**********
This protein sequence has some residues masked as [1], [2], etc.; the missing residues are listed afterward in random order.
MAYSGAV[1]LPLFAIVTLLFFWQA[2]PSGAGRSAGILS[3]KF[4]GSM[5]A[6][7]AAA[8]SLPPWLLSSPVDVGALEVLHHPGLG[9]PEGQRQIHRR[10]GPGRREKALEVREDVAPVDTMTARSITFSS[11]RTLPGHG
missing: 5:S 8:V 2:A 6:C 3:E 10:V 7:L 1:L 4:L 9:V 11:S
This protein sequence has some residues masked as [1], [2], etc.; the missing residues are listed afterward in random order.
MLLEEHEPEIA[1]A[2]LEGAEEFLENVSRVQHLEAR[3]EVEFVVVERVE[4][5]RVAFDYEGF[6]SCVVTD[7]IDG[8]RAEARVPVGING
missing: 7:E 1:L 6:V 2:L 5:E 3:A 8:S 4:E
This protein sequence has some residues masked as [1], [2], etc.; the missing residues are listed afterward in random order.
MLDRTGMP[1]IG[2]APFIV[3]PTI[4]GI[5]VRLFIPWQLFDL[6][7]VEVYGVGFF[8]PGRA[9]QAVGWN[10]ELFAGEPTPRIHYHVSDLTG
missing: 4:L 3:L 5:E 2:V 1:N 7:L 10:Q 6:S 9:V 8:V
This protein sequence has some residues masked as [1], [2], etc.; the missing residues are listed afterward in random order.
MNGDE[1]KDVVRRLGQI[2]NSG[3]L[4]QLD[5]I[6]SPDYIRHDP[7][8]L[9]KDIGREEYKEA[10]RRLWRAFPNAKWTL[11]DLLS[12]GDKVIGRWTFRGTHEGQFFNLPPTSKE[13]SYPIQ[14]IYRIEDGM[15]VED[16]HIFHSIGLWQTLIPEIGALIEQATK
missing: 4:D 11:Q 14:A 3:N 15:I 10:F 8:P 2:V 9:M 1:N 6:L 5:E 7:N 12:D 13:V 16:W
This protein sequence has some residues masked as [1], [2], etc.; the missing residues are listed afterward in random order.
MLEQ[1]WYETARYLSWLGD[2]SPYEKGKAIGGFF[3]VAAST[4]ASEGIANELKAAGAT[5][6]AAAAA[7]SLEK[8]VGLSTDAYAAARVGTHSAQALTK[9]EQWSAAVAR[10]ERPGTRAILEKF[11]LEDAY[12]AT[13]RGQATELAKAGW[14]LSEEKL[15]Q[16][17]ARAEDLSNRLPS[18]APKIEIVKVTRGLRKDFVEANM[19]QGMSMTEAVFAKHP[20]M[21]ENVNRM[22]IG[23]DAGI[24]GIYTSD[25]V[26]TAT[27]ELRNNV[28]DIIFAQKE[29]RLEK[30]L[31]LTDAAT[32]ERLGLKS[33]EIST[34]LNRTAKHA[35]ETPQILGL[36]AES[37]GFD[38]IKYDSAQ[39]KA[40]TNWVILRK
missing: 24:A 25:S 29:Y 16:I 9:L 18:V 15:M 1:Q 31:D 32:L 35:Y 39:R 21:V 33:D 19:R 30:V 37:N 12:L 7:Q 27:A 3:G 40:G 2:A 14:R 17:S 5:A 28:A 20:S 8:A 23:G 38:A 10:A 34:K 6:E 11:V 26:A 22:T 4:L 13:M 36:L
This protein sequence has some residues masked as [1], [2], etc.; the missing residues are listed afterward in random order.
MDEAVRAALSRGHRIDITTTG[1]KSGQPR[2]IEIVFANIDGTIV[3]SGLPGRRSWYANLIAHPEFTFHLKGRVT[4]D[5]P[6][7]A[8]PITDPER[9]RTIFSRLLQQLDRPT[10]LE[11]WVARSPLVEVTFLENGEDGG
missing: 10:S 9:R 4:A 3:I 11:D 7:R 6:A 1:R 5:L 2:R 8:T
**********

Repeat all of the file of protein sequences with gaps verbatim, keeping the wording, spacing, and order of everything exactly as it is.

This protein sequence has some residues masked as [1], [2], etc.; the missing residues are listed afterward in random order.
MAYSGAV[1]LPLFAIVTLLFFWQA[2]PSGAGRSAGILS[3]KF[4]GSM[5]A[6][7]AAA[8]SLPPWLLSSPVDVGALEVLHHPGLG[9]PEGQRQIHRR[10]GPGRREKALEVREDVAPVDTMTARSITFSS[11]RTLPGHG
missing: 5:S 8:V 2:A 6:C 3:E 10:V 7:L 1:L 4:L 9:V 11:S
This protein sequence has some residues masked as [1], [2], etc.; the missing residues are listed afterward in random order.
MLLEEHEPEIA[1]A[2]LEGAEEFLENVSRVQHLEAR[3]EVEFVVVERVE[4][5]RVAFDYEGF[6]SCVVTD[7]IDG[8]RAEARVPVGING
missing: 7:E 1:L 6:V 2:L 5:E 3:A 8:S 4:E
This protein sequence has some residues masked as [1], [2], etc.; the missing residues are listed afterward in random order.
MLDRTGMP[1]IG[2]APFIV[3]PTI[4]GI[5]VRLFIPWQLFDL[6][7]VEVYGVGFF[8]PGRA[9]QAVGWN[10]ELFAGEPTPRIHYHVSDLTG
missing: 4:L 3:L 5:E 2:V 1:N 7:L 10:Q 6:S 9:V 8:V
This protein sequence has some residues masked as [1], [2], etc.; the missing residues are listed afterward in random order.
MNGDE[1]KDVVRRLGQI[2]NSG[3]L[4]QLD[5]I[6]SPDYIRHDP[7][8]L[9]KDIGREEYKEA[10]RRLWRAFPNAKWTL[11]DLLS[12]GDKVIGRWTFRGTHEGQFFNLPPTSKE[13]SYPIQ[14]IYRIEDGM[15]VED[16]HIFHSIGLWQTLIPEIGALIEQATK
missing: 4:D 11:Q 14:A 3:N 15:I 10:F 8:P 2:V 9:M 1:N 6:L 5:E 7:N 12:D 13:V 16:W
This protein sequence has some residues masked as [1], [2], etc.; the missing residues are listed afterward in random order.
MLEQ[1]WYETARYLSWLGD[2]SPYEKGKAIGGFF[3]VAAST[4]ASEGIANELKAAGAT[5][6]AAAAA[7]SLEK[8]VGLSTDAYAAARVGTHSAQALTK[9]EQWSAAVAR[10]ERPGTRAILEKF[11]LEDAY[12]AT[13]RGQATELAKAGW[14]LSEEKL[15]Q[16][17]ARAEDLSNRLPS[18]APKIEIVKVTRGLRKDFVEANM[19]QGMSMTEAVFAKHP[20]M[21]ENVNRM[22]IG[23]DAGI[24]GIYTSD[25]V[26]TAT[27]ELRNNV[28]DIIFAQKE[29]RLEK[30]L[31]LTDAAT[32]ERLGLKS[33]EIST[34]LNRTAKHA[35]ETPQILGL[36]AES[37]GFD[38]IKYDSAQ[39]KA[40]TNWVILRK
missing: 24:A 25:S 29:Y 16:I 9:L 18:V 15:M 1:Q 31:D 32:L 35:Y 39:R 21:V 33:D 19:R 30:V 37:N 12:L 7:Q 27:A 3:G 40:G 2:A 14:R 17:S 5:A 28:A 20:S 8:A 23:G 38:A 10:A 34:K 6:E 11:V 26:A 22:T 4:L 13:M 36:L
This protein sequence has some residues masked as [1], [2], etc.; the missing residues are listed afterward in random order.
MDEAVRAALSRGHRIDITTTG[1]KSGQPR[2]IEIVFANIDGTIV[3]SGLPGRRSWYANLIAHPEFTFHLKGRVT[4]D[5]P[6][7]A[8]PITDPER[9]RTIFSRLLQQLDRPT[10]LE[11]WVARSPLVEVTFLENGEDGG
missing: 10:S 9:R 4:A 3:I 11:D 7:R 6:A 1:R 5:L 2:R 8:T